Urban Nomads. Infrastructure For The Detached

URL
Dokumentart: Master-/Diplomarbeit
Institut: Urban Design
Sprache: Englisch
Erstellungsjahr: 2017
Publikationsdatum:
Zugriffsbeschränkung: nur innerhalb des Universitäts-Campus
SWD-Schlagwörter: Kollektive Wohnform , Wohngemeinschaft , Wohnen , Wohnungsmarkt , Strukturwandel , London
Freie Schlagwörter (Deutsch): Old Oak
Freie Schlagwörter (Englisch): co-living space
DDC-Sachgruppe: Landschaftsgestaltung, Raumplanung

Kurzfassung auf Englisch:

This Urban Design Thesis Project aims to disclose how the interaction between the housing market, the emerging sharing economy, and more knowledge-based, mobile, and flexible work arrangements spatialises in new urban infrastructure such as co-living spaces. It is embedded in a wider debate that addresses concepts of knowledge-based, mobile, and flexible work (cf. Castells 2010, Arendt 1998, Dell 2014), the emerging sharing economy (cf. John 2017, Botsman; Rogers 2011), living somewhere (cf. Bühring; Kniess 2016b; Häußermann; Siebel 2000), co-housing and co-living (cf. LaFond; Honeck; Suckow 2012, Droste 2015), and urban infrastructure (cf. Amin 2014, Graham 2001, Easterling 2010). After discussing empirical as well as academic debates of the London housing market (cf. GLA 2017, Watt; Minton 2016), this thesis project argues how co-living has emerged in response to named dynamics. Unlike co-housing schemes, which usually are of a non-profit and solidary character, co-living is an externally managed shared living scheme aiming for profit. The Collective Old Oak, a co-living space located in North West London, which is unique in organisation and size, serves as this project’s case study. To research into co-living a six-week participant observation (cf. Spradley 1980) at The Collective Old Oak was conducted. In addition, narrative interviews (cf. Hopf 2007) with residents and staff members were held. The co-living experience at The Collective Old Oak is a complex interplay of social processes, practices, and built environment. In opposition to marketing by The Collective Old Oak, which suggests their co-living scheme to be a home to its residents, this thesis project argues that it establishes a new kind of urban infrastructure instead that is set in between a home, a hotel, and a student accommodation but for adults and is commodifying a communal way of living. To give evidence for this hypothesis, this thesis project develops a co-living pattern language. Inspired by Christopher Alexander et al.’s Pattern Language (cf. 1977) and drawing on Grounded Theory Methodology (cf. Strauss; Corbin 1996) and Actor-Network-Theory (cf. Latour 2005) it uses the idea of patterns as a tool and method for analysing social processes, practices, and built environment of co-living. 74 patterns disclose spatial qualities, practices, actors, and discourses of co-living at The Collective Old Oak. To allow readers to immerse in the co-living experience, additional residents’ portraits and thick descriptions (cf. Geertz 1973) of certain events and discourses enrich the pattern language. This Urban Design Thesis Project closes by discussing how the developed co-living patterns differ from more traditional ways of living in apartments or houses and how co-living spaces such as The Collective Old Oak introduce new, commodified, and exclusive urban infrastructure to cities, but still can be seen as spaces of possibilities for the testing of new forms of living.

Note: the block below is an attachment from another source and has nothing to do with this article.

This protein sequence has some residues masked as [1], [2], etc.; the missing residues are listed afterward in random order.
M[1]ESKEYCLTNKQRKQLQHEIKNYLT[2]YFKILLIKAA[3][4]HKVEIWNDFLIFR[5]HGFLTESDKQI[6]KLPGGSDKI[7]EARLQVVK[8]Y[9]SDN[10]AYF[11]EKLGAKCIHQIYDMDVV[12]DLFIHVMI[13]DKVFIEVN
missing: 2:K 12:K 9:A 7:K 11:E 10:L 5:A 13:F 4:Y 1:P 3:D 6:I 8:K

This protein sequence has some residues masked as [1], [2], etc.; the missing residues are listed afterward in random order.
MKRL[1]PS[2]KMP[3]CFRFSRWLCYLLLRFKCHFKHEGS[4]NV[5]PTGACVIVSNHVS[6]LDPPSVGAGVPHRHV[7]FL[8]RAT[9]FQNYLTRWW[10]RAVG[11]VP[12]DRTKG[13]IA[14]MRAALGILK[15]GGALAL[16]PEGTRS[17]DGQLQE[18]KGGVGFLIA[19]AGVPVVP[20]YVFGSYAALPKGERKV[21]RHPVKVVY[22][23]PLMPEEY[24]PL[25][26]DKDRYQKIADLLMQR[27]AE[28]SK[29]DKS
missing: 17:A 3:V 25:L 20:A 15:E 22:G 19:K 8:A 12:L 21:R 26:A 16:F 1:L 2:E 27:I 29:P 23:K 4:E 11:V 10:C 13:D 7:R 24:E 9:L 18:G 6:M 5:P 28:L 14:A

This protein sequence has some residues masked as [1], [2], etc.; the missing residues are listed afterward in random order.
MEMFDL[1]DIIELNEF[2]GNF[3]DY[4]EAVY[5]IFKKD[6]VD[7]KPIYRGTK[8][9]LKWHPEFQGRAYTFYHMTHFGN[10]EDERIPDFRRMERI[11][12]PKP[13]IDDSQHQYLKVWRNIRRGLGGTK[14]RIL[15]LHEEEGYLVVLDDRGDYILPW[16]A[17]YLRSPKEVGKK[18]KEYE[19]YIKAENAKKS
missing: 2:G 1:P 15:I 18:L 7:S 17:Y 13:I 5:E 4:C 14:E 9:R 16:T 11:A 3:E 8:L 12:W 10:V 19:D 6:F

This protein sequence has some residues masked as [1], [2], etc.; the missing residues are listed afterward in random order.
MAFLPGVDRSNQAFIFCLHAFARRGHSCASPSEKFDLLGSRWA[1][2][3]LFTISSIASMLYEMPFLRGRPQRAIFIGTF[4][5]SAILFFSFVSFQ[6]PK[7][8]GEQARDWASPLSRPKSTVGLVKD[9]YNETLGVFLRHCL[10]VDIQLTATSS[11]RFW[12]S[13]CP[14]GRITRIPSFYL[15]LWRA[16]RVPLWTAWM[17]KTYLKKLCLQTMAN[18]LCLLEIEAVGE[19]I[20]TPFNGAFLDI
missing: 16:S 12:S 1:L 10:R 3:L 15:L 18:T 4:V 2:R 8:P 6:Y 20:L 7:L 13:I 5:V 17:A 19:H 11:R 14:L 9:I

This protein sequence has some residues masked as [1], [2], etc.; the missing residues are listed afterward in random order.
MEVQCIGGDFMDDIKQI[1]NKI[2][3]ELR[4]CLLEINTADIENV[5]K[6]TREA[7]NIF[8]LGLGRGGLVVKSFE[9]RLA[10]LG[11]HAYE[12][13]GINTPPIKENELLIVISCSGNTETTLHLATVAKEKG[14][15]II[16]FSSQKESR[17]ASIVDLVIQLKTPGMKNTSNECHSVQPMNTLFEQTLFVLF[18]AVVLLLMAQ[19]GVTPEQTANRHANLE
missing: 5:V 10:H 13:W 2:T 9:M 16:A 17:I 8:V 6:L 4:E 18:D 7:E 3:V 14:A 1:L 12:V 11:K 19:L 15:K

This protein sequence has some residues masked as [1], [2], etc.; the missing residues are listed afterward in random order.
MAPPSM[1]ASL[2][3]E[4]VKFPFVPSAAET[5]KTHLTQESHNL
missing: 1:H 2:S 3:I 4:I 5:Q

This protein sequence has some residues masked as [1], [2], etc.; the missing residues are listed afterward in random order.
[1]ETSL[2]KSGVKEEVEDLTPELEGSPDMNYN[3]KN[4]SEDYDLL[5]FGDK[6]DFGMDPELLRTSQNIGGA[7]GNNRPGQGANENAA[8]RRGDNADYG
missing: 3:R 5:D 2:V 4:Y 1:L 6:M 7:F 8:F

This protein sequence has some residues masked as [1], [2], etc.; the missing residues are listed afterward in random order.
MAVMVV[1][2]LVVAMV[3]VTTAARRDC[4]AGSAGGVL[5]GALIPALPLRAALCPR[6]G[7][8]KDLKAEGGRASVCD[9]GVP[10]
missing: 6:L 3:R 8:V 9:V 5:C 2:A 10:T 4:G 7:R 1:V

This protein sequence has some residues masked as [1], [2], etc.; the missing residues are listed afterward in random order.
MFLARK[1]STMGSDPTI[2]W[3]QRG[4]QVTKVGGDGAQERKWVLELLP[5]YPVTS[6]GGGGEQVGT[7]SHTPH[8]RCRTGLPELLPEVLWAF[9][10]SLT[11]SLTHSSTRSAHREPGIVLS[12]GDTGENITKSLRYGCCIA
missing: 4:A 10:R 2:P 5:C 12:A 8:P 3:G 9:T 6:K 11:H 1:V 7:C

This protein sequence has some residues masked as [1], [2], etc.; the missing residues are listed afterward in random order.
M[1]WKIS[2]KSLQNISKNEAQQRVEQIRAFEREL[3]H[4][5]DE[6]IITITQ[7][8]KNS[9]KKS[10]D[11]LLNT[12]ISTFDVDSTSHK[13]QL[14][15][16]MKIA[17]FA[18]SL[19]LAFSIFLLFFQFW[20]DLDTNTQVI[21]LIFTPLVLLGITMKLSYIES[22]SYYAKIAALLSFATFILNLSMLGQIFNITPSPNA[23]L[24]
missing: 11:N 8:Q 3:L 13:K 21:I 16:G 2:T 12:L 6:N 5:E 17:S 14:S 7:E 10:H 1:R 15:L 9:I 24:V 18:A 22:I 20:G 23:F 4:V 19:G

Hinweis zum Urheberrecht

Für Dokumente, die in elektronischer Form über Datenenetze angeboten werden, gilt uneingeschränkt das Urheberrechtsgesetz (UrhG). Insbesondere gilt:

Einzelne Vervielfältigungen, z.B. Kopien und Ausdrucke, dürfen nur zum privaten und sonstigen eigenen Gebrauch angefertigt werden (Paragraph 53 Urheberrecht). Die Herstellung und Verbreitung von weiteren Reproduktionen ist nur mit ausdrücklicher Genehmigung des Urhebers gestattet.

Der Benutzer ist für die Einhaltung der Rechtsvorschriften selbst verantwortlich und kann bei Mißbrauch haftbar gemacht werden.